Hi ho, it’s me again. I was just developing the flower thoughts when Dorothy volunteered to add bits of variety to the weekly bugle, for of course you know there is the bugle plant. Yes, we really have quite a little family garden. There is Lad who stays up dancing until all hours of the night – my Night Blooming Cereus; and Dan used to be so good about going to bed early nights (used to be, I said) and up bright and early – our Morning Glory; Ced in the far North typifies Snow on the Mountain; Dick with his leading towards jazz bands is our Red Hot Poker, and Jean with her 17 pairs of shoes, well, what more appropriate than Lady Slipper. Of course, given time, I could work up something about the Honesty Plant, the Forget-Me-Not for those that don’t write and the Angels Trumpet for those that do, and if I felt mean I could bring in the Lily somewhere. As it is I’ll end this little digression by admitting that I am very happy to have so many son flowers.

The weather has been grand and glorious both yesterday and today. Elsie and Dorothy both trained up from New York, Elizabeth and her two mischiefs came over for dinner, which we held out under the old half apple tree, in which we were joined by Mrs. Ives, who we called away from a weeding job in her Victory Garden, and Mrs. Warden. Paul has just purchased an 18 foot sailboat which he and Dave brought up here on Walter Mantle’s trailer for repainting. Carl is rushing repairs to his boat so that it will be in good shape for sale as he has just received word from Uncle Sam to report Tuesday. He hurt his finger a while ago and has had it bandaged for a couple of weeks so that may possibly delay his induction. It is pretty near time for young Carl to put in an appearance, so it may work out that instead of Carl missing seeing his new baby by a foot he will make it hand-ily. Joke.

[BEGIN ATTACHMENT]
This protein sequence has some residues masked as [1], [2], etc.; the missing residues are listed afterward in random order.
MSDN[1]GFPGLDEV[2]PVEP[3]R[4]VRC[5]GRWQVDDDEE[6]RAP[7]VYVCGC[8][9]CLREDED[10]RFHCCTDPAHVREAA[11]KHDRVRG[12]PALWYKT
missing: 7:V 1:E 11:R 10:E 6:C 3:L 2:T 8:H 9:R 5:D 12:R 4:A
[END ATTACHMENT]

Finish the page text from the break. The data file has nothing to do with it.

Dan has written quite regularly once a week lately, and we did so hope he might be able to get home this weekend. Jean, too, has been faithful and conscientious about writing. Her letter this week says that Dick has been moved to another hotel preparatory to leaving for Indiana or Ohio.

Love,

DAD

Two more letters from Grandpa will finish off the week.

On the weekend, more of the Autobiography of Mary E Wilson.

Judy Guion

Trumbull – Fair Blossoms of my Fading Years – May, 1943

The time is getting closer for both Dan and Dick to be shipped overseas but as Jean says, “It could be weeks or months” until it happens. Grandpa is  surely missing his sons and all the work they used to do around the old homestead. At least with two venerable ladies living there, he doesn’t have to deal with fixing the meals and cleaning up after dinner.

The Old Homestead

Trumbull, Conn.   May 23, 1943

Fair blossoms of my fading years:

That reminds me of the story. Prof. Huxley once gave his class in biology the question: “What is a lobster?”, to which one student replied: “a lobster is a red fish that moves backwards”. The good professor retorted that that was a very good answer except for three points: first, a lobster wasn’t red; second, it wasn’t a fish; and third, it didn’t move backwards. None of you are fair (Jean, you’re out of this), you are not blossoms, and I am not fading – – but why go on? “Years” is the only thing left and I have plenty of them.